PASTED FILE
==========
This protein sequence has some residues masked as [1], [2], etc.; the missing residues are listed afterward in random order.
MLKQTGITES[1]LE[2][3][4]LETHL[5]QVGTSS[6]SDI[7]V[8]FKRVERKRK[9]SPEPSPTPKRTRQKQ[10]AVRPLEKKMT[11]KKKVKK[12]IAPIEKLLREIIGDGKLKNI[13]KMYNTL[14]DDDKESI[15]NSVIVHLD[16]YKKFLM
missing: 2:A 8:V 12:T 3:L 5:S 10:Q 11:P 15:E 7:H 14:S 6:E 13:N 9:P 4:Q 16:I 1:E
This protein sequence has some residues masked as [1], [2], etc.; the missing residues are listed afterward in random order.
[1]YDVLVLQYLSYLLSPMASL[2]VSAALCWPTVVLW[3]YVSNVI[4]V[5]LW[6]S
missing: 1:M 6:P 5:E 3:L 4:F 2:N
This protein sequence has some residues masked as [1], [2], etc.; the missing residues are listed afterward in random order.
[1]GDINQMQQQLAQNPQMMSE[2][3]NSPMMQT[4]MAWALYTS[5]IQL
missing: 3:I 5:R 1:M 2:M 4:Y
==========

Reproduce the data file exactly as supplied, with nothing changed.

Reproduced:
This protein sequence has some residues masked as [1], [2], etc.; the missing residues are listed afterward in random order.
MLKQTGITES[1]LE[2][3][4]LETHL[5]QVGTSS[6]SDI[7]V[8]FKRVERKRK[9]SPEPSPTPKRTRQKQ[10]AVRPLEKKMT[11]KKKVKK[12]IAPIEKLLREIIGDGKLKNI[13]KMYNTL[14]DDDKESI[15]NSVIVHLD[16]YKKFLM
missing: 2:A 8:V 12:T 3:L 5:S 10:Q 11:P 15:E 7:H 14:S 6:E 13:N 9:P 4:Q 16:I 1:E
This protein sequence has some residues masked as [1], [2], etc.; the missing residues are listed afterward in random order.
[1]YDVLVLQYLSYLLSPMASL[2]VSAALCWPTVVLW[3]YVSNVI[4]V[5]LW[6]S
missing: 1:M 6:P 5:E 3:L 4:F 2:N
This protein sequence has some residues masked as [1], [2], etc.; the missing residues are listed afterward in random order.
[1]GDINQMQQQLAQNPQMMSE[2][3]NSPMMQT[4]MAWALYTS[5]IQL
missing: 3:I 5:R 1:M 2:M 4:Y